In the latest chapter of the Google Books saga, Judge Denny Chin has given Google some cause for optimism.
As regular readers of the 1709 Blog will remember, the Authors Guild sued Google in 2005 over its plan to digitize more than 20 million books. The Authors Guild maintains this infringes copyright in many works, but Google counters that the reproduction of copyrighted material is fair use. Google claims that their digitization provides great benefit to the public and researchers, that there is no evidence of market harm to copyright owners, and that their use is transformative as it only allows consumers to access “snippet” views of copyrighted material. In July 2012, after a controversial settlement plan failed, the parties filed cross motions for summary judgment. On Monday, the US District Court in New York heard the oral arguments.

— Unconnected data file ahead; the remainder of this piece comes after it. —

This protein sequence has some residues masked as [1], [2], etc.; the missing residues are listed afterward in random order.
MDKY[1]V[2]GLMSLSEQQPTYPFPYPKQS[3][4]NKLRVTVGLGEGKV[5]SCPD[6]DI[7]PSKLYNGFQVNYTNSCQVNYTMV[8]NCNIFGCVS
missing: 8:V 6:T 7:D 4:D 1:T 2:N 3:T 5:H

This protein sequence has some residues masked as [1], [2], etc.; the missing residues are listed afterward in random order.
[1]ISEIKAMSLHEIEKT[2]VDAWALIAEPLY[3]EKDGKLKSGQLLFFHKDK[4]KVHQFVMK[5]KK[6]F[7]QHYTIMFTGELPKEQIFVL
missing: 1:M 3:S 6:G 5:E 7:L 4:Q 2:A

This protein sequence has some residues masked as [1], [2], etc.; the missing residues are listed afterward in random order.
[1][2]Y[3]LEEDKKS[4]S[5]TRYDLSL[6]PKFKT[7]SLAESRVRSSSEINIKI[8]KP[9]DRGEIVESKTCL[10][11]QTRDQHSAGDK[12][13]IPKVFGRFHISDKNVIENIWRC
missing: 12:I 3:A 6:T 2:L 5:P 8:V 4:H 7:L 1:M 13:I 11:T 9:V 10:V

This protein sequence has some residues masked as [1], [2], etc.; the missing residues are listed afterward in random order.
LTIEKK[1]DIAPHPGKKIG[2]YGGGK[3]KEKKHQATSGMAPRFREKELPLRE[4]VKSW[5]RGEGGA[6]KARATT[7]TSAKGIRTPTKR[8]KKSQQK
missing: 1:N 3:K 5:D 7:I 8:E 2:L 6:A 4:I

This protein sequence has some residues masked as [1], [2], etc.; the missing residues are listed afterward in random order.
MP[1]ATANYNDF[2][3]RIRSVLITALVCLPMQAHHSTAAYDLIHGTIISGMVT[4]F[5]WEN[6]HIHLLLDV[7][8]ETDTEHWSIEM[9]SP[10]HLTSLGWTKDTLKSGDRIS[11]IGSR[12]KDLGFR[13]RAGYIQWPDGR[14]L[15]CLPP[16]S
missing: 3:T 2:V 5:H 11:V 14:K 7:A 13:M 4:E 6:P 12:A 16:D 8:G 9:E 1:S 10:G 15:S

It took Judge Denny Chin only 40 minutes to hear the arguments, and during this time he appeared to favor Google’s fair use claim. Chin repeated the many public benefits that Google Books provides, noting that even his law clerks use it to perform citation checks. He also acknowledged amicus briefs from libraries and humanities professors that support the benefit the project has for researchers. Given these arguments, he posed a question to Author Guild attorney, Ned Rosenthal: “aren’t these transformative uses, and don’t they benefit society?” When Rosenthal argued that the project may lead to lower compensation for authors, Chin noted examples where people had bought works after finding information about them through Google Books. When Rosenthal argued that this was a matter for Congress, Chin quipped: “[d]oes anything get done in Congress these days?” He later followed this by asking Rosenthal: “[w]hat are you suggesting? That I don’t decide…and wait for Congress?”
The case now appears, after eight long years, to be heading towards resolution.